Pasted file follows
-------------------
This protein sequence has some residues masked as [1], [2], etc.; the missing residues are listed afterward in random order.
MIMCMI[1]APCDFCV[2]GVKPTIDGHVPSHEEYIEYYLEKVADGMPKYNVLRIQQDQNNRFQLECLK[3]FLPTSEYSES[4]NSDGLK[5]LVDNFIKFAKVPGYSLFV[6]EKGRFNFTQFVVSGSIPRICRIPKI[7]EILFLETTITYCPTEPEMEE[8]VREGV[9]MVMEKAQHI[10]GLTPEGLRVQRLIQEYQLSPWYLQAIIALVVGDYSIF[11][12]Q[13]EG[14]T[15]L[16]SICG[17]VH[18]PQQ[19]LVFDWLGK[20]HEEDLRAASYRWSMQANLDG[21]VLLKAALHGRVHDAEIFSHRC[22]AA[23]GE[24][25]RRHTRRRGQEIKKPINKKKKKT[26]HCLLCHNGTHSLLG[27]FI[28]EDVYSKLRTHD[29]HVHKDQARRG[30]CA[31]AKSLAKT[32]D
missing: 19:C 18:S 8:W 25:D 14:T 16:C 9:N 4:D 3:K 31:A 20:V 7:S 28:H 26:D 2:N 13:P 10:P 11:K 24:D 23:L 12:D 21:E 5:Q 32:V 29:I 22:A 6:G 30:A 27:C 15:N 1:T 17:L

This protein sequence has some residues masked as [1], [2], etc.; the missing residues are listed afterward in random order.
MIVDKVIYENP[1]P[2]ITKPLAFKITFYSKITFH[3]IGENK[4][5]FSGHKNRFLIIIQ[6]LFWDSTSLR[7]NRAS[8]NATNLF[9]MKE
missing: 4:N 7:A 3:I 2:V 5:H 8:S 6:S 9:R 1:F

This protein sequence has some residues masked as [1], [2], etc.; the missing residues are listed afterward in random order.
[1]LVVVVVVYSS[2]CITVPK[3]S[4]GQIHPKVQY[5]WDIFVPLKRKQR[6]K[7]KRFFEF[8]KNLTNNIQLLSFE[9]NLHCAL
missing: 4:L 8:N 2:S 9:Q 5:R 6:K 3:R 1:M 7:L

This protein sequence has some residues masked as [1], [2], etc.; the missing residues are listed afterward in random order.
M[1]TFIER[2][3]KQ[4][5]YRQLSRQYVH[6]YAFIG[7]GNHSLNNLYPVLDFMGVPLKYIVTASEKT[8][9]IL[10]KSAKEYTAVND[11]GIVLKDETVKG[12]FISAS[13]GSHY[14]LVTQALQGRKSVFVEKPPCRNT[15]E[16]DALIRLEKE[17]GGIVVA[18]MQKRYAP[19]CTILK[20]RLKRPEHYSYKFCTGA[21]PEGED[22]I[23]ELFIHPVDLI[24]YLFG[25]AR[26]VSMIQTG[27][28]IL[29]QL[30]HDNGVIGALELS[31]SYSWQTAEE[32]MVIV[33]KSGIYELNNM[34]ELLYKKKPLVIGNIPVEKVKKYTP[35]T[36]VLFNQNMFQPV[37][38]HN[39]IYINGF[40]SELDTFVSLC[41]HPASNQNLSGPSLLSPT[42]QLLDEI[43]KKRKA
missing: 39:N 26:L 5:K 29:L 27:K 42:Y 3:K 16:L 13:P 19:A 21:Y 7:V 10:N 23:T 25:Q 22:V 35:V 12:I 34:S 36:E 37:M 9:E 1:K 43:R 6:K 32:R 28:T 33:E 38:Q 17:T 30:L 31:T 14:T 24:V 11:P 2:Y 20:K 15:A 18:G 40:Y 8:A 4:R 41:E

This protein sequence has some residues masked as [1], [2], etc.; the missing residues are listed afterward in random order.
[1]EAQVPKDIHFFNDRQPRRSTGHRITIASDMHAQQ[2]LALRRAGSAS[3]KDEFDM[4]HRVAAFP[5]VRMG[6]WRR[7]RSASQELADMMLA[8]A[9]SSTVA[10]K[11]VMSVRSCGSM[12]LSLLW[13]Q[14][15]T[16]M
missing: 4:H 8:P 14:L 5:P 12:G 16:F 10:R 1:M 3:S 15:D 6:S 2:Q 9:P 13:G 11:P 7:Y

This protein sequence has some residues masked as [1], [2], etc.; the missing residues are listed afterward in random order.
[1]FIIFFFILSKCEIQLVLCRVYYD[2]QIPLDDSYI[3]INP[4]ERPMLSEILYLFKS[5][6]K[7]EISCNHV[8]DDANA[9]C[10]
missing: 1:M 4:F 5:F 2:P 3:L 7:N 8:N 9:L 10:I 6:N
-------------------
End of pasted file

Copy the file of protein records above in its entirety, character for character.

This protein sequence has some residues masked as [1], [2], etc.; the missing residues are listed afterward in random order.
MIMCMI[1]APCDFCV[2]GVKPTIDGHVPSHEEYIEYYLEKVADGMPKYNVLRIQQDQNNRFQLECLK[3]FLPTSEYSES[4]NSDGLK[5]LVDNFIKFAKVPGYSLFV[6]EKGRFNFTQFVVSGSIPRICRIPKI[7]EILFLETTITYCPTEPEMEE[8]VREGV[9]MVMEKAQHI[10]GLTPEGLRVQRLIQEYQLSPWYLQAIIALVVGDYSIF[11][12]Q[13]EG[14]T[15]L[16]SICG[17]VH[18]PQQ[19]LVFDWLGK[20]HEEDLRAASYRWSMQANLDG[21]VLLKAALHGRVHDAEIFSHRC[22]AA[23]GE[24][25]RRHTRRRGQEIKKPINKKKKKT[26]HCLLCHNGTHSLLG[27]FI[28]EDVYSKLRTHD[29]HVHKDQARRG[30]CA[31]AKSLAKT[32]D
missing: 19:C 18:S 8:W 25:D 14:T 16:C 9:N 4:D 3:K 31:A 20:V 7:S 28:H 26:D 2:N 13:P 10:P 11:K 24:D 23:L 12:D 21:E 5:Q 32:V 29:I 22:A 6:G 30:A 27:C 15:N 1:T 17:L

This protein sequence has some residues masked as [1], [2], etc.; the missing residues are listed afterward in random order.
MIVDKVIYENP[1]P[2]ITKPLAFKITFYSKITFH[3]IGENK[4][5]FSGHKNRFLIIIQ[6]LFWDSTSLR[7]NRAS[8]NATNLF[9]MKE
missing: 4:N 7:A 3:I 2:V 5:H 8:S 6:S 9:R 1:F

This protein sequence has some residues masked as [1], [2], etc.; the missing residues are listed afterward in random order.
[1]LVVVVVVYSS[2]CITVPK[3]S[4]GQIHPKVQY[5]WDIFVPLKRKQR[6]K[7]KRFFEF[8]KNLTNNIQLLSFE[9]NLHCAL
missing: 4:L 8:N 2:S 9:Q 5:R 6:K 3:R 1:M 7:L

This protein sequence has some residues masked as [1], [2], etc.; the missing residues are listed afterward in random order.
M[1]TFIER[2][3]KQ[4][5]YRQLSRQYVH[6]YAFIG[7]GNHSLNNLYPVLDFMGVPLKYIVTASEKT[8][9]IL[10]KSAKEYTAVND[11]GIVLKDETVKG[12]FISAS[13]GSHY[14]LVTQALQGRKSVFVEKPPCRNT[15]E[16]DALIRLEKE[17]GGIVVA[18]MQKRYAP[19]CTILK[20]RLKRPEHYSYKFCTGA[21]PEGED[22]I[23]ELFIHPVDLI[24]YLFG[25]AR[26]VSMIQTG[27][28]IL[29]QL[30]HDNGVIGALELS[31]SYSWQTAEE[32]MVIV[33]KSGIYELNNM[34]ELLYKKKPLVIGNIPVEKVKKYTP[35]T[36]VLFNQNMFQPV[37][38]HN[39]IYINGF[40]SELDTFVSLC[41]HPASNQNLSGPSLLSPT[42]QLLDEI[43]KKRKA
missing: 39:N 26:L 5:K 29:L 27:K 42:Y 3:K 16:L 13:P 19:A 21:Y 7:V 10:N 23:T 25:Q 22:V 35:V 12:I 34:S 36:E 37:M 9:E 1:K 43:R 6:K 32:R 28:T 33:E 38:Q 17:T 30:L 31:T 14:T 24:V 11:P 2:Y 20:K 15:A 18:G 40:Y 8:A 4:R 41:E

This protein sequence has some residues masked as [1], [2], etc.; the missing residues are listed afterward in random order.
[1]EAQVPKDIHFFNDRQPRRSTGHRITIASDMHAQQ[2]LALRRAGSAS[3]KDEFDM[4]HRVAAFP[5]VRMG[6]WRR[7]RSASQELADMMLA[8]A[9]SSTVA[10]K[11]VMSVRSCGSM[12]LSLLW[13]Q[14][15]T[16]M
missing: 4:H 8:P 14:L 5:P 12:G 16:F 10:R 1:M 3:S 15:D 6:S 2:Q 9:P 13:G 11:P 7:Y

This protein sequence has some residues masked as [1], [2], etc.; the missing residues are listed afterward in random order.
[1]FIIFFFILSKCEIQLVLCRVYYD[2]QIPLDDSYI[3]INP[4]ERPMLSEILYLFKS[5][6]K[7]EISCNHV[8]DDANA[9]C[10]
missing: 1:M 4:F 5:F 2:P 3:L 7:N 8:N 9:L 10:I 6:N